The X-Men & I go way back. Like to the original run, almost all the way back. And I loved this. Piskor synthesizes decades of X-Men stories to tell a chronologically linear narrative. It's not the way that the story was originally told, but it works. Classic X-men stories told w...

    This was a pretty interesting read that I think any fan of the X-Men would like to dive into. At its core, the book actually summarizes the most important plotlines found in the comic over the course of their first 30 years of existance (1960s-1980s). It is not a lengthy book, but it d...

    Read this as single issues, but I couldn?t resist this collection. It?s a miracle that Marvel allowed this to be published. This book is so indie in its style and so different from anything Marvel does. The oversized format is the way this book was meant to be read and it makes Pis...

    I liked the setup to this book. It begins with the standard origin of the X-Men and runs through much of the early material until around the Phoenix Saga. Piskor does a wonderful job streamlining this period of the X-Men history. Some of it I already knew, some felt familiar despite be...

    You want this for the gorgeous book design and fantastic Ed Piskor art but you stay for the engrossing read. Reviewers that call it a Wikipedia page aren?t giving Piskor?s writing and thoughtful structure enough credit at all. It didn?t feel like a clip show to me, but something ...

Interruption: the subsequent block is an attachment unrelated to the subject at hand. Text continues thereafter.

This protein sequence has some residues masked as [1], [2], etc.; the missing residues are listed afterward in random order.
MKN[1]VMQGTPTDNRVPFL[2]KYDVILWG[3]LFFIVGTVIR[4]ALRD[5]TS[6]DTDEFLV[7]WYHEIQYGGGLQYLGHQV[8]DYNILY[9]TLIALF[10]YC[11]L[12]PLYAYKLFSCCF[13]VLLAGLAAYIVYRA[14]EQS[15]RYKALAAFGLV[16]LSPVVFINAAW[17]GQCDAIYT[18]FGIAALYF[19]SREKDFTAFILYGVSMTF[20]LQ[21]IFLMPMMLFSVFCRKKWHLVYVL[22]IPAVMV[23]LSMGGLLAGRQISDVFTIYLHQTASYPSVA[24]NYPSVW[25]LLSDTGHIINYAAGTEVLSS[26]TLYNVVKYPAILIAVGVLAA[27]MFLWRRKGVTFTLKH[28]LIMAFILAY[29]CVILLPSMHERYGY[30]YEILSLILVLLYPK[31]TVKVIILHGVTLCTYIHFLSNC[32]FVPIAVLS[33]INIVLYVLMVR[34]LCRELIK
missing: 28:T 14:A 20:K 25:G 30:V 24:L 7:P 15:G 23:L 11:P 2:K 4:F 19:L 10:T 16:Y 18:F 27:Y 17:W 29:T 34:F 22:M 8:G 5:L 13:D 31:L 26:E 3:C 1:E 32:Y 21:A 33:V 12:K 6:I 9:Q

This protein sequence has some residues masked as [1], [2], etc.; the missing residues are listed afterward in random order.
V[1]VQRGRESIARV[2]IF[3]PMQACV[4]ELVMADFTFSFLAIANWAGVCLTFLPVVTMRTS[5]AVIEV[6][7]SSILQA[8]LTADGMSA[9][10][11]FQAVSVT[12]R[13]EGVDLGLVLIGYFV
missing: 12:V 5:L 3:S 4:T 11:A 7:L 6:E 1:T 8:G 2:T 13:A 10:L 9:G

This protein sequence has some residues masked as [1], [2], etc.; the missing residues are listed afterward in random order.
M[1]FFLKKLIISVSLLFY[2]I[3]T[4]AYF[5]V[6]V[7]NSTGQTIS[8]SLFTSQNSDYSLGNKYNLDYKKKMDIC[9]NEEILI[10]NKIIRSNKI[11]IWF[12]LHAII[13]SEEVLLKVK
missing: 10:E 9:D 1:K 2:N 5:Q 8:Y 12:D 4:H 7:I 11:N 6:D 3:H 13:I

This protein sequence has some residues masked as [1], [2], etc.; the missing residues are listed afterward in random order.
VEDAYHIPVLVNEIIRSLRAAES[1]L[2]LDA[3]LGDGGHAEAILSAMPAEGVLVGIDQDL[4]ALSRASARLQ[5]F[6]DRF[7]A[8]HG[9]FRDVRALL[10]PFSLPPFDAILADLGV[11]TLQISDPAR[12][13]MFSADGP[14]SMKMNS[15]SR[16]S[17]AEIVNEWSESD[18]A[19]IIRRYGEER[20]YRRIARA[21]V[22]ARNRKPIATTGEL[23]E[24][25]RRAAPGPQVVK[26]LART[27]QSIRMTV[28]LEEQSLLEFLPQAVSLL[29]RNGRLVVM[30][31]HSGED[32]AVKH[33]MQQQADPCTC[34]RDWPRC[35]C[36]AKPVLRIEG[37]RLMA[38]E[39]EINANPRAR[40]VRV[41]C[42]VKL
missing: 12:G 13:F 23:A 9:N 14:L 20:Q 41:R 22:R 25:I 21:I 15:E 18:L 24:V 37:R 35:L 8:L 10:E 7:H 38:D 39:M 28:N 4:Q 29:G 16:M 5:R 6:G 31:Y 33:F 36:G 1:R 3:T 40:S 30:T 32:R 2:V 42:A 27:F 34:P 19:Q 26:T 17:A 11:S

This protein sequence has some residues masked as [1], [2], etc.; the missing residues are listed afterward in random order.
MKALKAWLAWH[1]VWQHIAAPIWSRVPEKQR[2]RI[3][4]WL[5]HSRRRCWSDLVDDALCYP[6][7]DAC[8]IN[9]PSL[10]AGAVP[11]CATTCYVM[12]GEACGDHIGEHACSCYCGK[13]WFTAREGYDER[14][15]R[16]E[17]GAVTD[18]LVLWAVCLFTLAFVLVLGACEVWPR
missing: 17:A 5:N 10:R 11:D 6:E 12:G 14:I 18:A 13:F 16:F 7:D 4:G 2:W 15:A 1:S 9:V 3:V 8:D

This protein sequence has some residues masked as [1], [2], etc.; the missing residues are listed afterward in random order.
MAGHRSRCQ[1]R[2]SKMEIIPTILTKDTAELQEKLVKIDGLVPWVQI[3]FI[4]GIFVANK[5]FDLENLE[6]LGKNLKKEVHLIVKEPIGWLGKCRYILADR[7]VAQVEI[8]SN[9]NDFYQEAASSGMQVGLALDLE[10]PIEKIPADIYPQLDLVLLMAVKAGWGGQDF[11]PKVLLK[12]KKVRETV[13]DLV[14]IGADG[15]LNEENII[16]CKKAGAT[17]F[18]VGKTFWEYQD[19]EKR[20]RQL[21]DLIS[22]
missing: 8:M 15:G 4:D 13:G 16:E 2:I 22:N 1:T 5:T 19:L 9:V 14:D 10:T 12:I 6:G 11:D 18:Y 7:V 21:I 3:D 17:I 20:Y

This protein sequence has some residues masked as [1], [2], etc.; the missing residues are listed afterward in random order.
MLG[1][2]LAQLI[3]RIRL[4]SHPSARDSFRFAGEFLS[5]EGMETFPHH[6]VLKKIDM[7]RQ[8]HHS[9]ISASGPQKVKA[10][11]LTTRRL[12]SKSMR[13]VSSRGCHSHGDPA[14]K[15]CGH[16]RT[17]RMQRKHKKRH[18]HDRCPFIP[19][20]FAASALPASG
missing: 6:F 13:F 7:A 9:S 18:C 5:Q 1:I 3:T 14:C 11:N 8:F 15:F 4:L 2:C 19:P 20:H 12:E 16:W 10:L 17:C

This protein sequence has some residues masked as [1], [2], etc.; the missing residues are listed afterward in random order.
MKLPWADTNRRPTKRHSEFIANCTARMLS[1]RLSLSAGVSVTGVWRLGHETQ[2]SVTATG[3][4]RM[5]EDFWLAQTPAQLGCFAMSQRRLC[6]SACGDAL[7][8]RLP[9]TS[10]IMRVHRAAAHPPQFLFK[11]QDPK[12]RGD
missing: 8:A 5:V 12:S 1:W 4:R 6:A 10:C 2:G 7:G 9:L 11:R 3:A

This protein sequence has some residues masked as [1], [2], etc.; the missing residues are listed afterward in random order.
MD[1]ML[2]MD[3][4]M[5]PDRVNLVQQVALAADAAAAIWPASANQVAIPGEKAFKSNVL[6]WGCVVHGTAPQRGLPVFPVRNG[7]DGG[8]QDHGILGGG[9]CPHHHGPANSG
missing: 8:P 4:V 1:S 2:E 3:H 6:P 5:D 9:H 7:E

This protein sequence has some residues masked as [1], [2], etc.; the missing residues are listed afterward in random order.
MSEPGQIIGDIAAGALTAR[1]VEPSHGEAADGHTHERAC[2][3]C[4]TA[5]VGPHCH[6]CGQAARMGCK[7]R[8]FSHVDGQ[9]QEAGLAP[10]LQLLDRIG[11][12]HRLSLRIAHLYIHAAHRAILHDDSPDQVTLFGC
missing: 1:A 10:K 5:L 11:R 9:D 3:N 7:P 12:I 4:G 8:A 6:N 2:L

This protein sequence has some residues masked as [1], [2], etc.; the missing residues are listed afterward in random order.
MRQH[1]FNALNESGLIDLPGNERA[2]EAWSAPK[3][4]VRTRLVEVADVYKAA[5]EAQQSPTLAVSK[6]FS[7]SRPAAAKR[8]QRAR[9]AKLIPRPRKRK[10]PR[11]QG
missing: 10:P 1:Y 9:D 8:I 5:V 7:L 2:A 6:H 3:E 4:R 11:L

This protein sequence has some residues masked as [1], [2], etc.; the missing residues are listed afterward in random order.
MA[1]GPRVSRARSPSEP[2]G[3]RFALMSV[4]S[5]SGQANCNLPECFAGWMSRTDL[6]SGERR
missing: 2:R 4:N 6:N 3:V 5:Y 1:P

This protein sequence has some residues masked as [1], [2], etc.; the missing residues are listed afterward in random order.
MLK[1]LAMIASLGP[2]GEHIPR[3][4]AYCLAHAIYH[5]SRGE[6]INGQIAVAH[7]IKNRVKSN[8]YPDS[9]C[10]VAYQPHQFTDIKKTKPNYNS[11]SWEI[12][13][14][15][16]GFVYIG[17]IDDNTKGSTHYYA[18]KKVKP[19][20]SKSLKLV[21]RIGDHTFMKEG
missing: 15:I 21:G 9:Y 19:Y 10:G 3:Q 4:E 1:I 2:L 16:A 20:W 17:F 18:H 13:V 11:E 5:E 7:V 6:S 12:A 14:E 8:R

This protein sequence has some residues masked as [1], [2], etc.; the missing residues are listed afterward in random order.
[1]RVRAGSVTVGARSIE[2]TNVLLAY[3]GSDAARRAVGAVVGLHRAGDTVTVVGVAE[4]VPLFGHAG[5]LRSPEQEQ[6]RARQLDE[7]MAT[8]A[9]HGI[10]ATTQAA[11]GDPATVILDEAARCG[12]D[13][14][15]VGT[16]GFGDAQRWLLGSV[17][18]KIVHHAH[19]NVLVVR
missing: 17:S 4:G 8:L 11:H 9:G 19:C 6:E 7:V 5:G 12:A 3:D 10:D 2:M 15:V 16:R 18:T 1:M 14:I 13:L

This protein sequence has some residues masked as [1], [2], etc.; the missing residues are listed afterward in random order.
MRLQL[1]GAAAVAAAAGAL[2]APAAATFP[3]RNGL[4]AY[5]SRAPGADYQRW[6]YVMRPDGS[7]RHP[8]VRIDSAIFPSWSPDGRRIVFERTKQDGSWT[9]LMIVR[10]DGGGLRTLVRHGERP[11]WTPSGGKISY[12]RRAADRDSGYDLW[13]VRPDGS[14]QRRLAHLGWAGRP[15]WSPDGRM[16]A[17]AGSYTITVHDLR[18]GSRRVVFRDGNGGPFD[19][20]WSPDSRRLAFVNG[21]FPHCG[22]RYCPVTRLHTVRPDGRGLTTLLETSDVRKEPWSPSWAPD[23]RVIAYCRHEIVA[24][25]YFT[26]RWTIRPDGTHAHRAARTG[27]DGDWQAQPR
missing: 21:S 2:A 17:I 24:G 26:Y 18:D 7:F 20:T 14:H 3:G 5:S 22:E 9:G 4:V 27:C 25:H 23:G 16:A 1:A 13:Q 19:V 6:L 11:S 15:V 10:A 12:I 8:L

This is basically a primer on the early history of the X-Men, for those who might not be familiar with it. It collects the chronological history of the team, starting with Charles Xavier's parents, young Magneto's experience in a concentration camp, through the early development and hi...

    As a kid, I was obsessed with the X-Men. Now I?m a historian who obsesses over research and cobbling together stories about the past. So imagine my delight when I discovered this book. Ed Piskor, one of the biggest names in comics, has performed a labor of love with this series. Thro...

    The X-Men continuity can be confusing. Like, REALLY confusing. Just having fifty years worth of stories can do that, but when you factor in all the retcons and alternate realities, it can be a nightmare to navigate. So I think something like this story is really good to have. For so...